The Syrian regime was accused yesterday of stepping up its use of cluster bombs, indiscriminate munitions that can continue to maim and kill decades after the conflict has ended.
Air force helicopters have peppered areas of the country with the deadly ordnances over the past week, according to a Human Rights Watch (HRW) report which cited 18 recent videos and interviews with residents.
Deployed from the air or ground, cluster bombs scatter dozens of smaller "bomblets" over an area the size of several football fields. They also have a high fail rate, meaning many lie unexploded, becoming effective land mines.
The latest strikes are said to have focused on the main Damascus-Aleppo highway, a key strategic artery which has been the scene of fierce fighting over the past week.
In one video a young boy sits on the floor of a house draped in a Syrian revolution flag. He prays for God to "destroy Bashar's aircraft," holding what appears to be an unexploded bomblet. Another, filmed in the Idlib town of Tamanea, shows men picking up unexploded bomblets.
The rights group, which has highlighted the use of cluster munitions in Syria in the past, said the munitions had been identified as Soviet-made RBK-250 cluster bombs, and interviewed residents who said they were dropped by helicopters.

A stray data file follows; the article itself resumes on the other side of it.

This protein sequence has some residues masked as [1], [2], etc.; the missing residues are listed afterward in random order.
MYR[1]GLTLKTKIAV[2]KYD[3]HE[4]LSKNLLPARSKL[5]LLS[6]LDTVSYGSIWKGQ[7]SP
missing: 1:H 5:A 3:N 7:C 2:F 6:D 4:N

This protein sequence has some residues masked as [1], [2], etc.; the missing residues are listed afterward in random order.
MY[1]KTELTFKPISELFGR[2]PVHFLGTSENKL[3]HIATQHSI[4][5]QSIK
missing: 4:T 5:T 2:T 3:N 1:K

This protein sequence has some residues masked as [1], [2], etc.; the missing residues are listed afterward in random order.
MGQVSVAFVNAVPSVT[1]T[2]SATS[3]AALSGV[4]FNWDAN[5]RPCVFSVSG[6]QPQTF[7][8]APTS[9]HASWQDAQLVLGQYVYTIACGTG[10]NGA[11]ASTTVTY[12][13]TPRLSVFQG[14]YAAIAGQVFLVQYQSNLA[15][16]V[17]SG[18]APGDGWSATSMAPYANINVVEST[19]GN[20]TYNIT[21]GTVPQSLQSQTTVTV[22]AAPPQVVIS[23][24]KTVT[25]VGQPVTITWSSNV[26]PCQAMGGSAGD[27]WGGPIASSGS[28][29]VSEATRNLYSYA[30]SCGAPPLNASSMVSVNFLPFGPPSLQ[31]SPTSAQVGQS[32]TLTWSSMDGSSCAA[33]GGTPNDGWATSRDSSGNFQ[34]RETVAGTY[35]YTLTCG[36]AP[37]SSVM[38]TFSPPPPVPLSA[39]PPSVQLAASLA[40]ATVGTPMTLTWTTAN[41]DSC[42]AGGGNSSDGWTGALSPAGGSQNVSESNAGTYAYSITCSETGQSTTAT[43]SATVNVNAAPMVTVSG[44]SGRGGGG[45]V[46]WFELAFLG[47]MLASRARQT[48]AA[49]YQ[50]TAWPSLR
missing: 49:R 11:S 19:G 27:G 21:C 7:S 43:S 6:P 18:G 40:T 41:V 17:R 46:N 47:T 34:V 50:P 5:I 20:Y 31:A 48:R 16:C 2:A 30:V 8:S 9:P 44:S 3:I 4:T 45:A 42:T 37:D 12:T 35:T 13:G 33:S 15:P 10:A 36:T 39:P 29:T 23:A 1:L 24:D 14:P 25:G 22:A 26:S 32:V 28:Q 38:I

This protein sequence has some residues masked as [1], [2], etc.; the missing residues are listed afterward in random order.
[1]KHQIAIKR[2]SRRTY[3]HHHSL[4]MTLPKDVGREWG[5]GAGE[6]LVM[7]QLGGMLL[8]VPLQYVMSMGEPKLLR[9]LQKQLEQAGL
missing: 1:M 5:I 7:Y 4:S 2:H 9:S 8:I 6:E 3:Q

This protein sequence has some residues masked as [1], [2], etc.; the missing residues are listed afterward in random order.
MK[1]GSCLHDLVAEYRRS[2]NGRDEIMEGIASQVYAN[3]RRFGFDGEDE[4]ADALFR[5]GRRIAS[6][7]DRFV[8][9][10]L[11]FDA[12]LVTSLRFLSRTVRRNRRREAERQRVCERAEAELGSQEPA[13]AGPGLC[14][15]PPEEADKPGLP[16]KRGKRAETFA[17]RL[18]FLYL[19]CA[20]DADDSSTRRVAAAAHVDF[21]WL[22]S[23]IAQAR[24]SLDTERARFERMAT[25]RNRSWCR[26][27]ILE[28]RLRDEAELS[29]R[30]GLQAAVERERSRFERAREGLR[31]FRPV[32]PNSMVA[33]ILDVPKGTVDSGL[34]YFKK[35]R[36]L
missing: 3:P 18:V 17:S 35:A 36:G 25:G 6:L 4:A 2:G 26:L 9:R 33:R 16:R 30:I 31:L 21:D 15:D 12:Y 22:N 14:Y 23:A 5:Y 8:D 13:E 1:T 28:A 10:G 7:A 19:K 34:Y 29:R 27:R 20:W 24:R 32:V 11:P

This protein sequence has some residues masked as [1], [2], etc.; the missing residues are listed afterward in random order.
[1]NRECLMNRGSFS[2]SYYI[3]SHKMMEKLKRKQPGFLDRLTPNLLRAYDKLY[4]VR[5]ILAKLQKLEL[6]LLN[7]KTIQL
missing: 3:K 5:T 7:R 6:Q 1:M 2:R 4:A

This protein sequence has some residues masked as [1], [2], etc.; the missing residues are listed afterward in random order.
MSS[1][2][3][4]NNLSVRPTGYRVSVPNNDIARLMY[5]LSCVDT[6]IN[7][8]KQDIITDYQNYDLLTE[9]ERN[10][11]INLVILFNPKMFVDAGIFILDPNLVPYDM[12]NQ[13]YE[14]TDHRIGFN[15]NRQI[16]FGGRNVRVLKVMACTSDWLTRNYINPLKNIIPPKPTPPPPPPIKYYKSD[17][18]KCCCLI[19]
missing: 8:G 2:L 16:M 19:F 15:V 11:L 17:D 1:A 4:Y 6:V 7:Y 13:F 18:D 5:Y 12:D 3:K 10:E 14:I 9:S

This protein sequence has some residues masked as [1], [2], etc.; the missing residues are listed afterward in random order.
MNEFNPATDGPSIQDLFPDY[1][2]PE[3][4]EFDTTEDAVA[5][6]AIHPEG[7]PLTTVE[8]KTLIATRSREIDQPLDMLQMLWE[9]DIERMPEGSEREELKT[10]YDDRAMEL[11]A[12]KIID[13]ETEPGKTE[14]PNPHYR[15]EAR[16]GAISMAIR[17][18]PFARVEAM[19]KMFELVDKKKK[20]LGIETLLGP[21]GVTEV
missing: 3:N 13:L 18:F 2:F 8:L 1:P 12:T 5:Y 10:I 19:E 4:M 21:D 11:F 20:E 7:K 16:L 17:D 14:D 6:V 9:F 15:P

"Syria's disregard for its civilian population is all too evident in its air campaign, which now apparently includes dropping these deadly cluster bombs into populated areas," said Steve Goose, HRW's arms director.
Some 111 countries around the world have signed an international convention banning cluster munitions, but Syria is not one of them and is known to have a stockpile.
Amy Little, a campaign manager at the Cluster Munition Coalition, which lobbies for an end to the use of the weapons, said the evidence confirmed the group's "worst fears".
"Cluster munitions have a devastating impact, both at the time of use and for years after a conflict ends, and they will only prolong civilian suffering in Syria," she said. "The footage of people – even children – handling unexploded submunitions in Syria is of massive concern."
Friction between Syria and neighbouring Turkey also continued to mount yesterday as Turkish Foreign Minister, Ahmet Davutoglu, said Syrian flights would be banned from the country's airspace. It followed a similar move by Syria a day earlier after Turkey grounded a Syrian jet which was said to be carrying munitions – a claim Damascus denied.Reuse content